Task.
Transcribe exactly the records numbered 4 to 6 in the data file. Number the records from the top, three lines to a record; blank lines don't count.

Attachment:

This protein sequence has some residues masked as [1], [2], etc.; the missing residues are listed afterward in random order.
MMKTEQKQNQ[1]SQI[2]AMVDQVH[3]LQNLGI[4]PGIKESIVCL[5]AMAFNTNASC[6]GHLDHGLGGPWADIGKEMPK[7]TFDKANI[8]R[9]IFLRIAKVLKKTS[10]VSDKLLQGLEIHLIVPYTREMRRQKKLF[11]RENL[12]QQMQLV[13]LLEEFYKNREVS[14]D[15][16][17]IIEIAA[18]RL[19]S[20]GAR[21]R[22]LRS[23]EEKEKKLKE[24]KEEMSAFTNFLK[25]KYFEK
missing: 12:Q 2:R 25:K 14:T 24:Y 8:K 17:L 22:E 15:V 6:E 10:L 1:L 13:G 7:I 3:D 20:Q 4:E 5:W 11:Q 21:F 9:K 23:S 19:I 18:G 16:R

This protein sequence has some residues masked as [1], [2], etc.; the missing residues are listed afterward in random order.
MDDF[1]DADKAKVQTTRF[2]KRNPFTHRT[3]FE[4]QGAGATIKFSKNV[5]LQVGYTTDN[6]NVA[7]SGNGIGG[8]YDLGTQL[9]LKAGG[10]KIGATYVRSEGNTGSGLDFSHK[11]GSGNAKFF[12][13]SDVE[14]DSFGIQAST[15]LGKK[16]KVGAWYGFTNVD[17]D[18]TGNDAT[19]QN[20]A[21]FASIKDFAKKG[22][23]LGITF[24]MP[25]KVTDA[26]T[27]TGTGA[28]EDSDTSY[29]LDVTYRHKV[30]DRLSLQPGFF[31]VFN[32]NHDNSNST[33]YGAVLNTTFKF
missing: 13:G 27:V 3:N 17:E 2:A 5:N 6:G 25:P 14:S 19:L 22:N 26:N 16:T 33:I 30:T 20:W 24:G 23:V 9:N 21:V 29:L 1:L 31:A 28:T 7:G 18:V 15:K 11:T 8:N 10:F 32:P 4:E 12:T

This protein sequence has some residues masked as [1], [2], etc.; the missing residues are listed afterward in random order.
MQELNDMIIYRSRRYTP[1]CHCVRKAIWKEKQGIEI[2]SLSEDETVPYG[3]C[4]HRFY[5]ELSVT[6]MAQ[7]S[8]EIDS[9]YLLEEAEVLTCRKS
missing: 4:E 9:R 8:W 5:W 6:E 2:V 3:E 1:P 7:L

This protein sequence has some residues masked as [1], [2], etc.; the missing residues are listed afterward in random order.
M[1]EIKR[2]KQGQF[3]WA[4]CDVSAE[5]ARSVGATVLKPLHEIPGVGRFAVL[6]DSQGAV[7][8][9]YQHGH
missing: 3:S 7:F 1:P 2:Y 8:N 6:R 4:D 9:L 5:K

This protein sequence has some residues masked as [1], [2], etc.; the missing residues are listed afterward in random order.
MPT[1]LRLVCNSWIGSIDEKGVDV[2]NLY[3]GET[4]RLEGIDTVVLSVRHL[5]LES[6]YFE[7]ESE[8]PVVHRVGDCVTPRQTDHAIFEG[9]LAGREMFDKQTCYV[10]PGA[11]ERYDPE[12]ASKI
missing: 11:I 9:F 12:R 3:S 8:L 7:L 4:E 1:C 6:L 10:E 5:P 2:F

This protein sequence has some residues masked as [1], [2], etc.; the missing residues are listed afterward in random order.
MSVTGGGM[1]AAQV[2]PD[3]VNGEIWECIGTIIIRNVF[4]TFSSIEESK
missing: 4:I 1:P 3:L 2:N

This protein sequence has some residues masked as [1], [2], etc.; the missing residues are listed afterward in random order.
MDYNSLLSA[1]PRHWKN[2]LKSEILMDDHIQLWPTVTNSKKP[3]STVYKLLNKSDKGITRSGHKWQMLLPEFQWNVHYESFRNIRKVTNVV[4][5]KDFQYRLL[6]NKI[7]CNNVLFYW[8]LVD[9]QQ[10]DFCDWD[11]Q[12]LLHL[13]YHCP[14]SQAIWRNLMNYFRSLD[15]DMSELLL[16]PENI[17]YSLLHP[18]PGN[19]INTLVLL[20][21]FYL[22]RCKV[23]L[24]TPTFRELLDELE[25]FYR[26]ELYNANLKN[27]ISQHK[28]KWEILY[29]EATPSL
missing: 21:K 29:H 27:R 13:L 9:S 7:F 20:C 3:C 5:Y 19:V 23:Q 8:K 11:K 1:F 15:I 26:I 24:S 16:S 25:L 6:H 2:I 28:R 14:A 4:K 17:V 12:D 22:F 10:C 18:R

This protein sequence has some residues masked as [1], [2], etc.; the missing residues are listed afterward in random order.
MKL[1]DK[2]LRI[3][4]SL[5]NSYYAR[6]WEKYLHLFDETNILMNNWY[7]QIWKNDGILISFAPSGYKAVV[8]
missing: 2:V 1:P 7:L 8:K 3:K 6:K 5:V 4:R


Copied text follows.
This protein sequence has some residues masked as [1], [2], etc.; the missing residues are listed afterward in random order.
M[1]EIKR[2]KQGQF[3]WA[4]CDVSAE[5]ARSVGATVLKPLHEIPGVGRFAVL[6]DSQGAV[7][8][9]YQHGH
missing: 3:S 7:F 1:P 2:Y 8:N 6:R 4:D 9:L 5:K

This protein sequence has some residues masked as [1], [2], etc.; the missing residues are listed afterward in random order.
MPT[1]LRLVCNSWIGSIDEKGVDV[2]NLY[3]GET[4]RLEGIDTVVLSVRHL[5]LES[6]YFE[7]ESE[8]PVVHRVGDCVTPRQTDHAIFEG[9]LAGREMFDKQTCYV[10]PGA[11]ERYDPE[12]ASKI
missing: 11:I 9:F 12:R 3:S 8:L 7:L 4:E 1:C 6:L 10:E 5:P 2:F

This protein sequence has some residues masked as [1], [2], etc.; the missing residues are listed afterward in random order.
MSVTGGGM[1]AAQV[2]PD[3]VNGEIWECIGTIIIRNVF[4]TFSSIEESK
missing: 4:I 1:P 3:L 2:N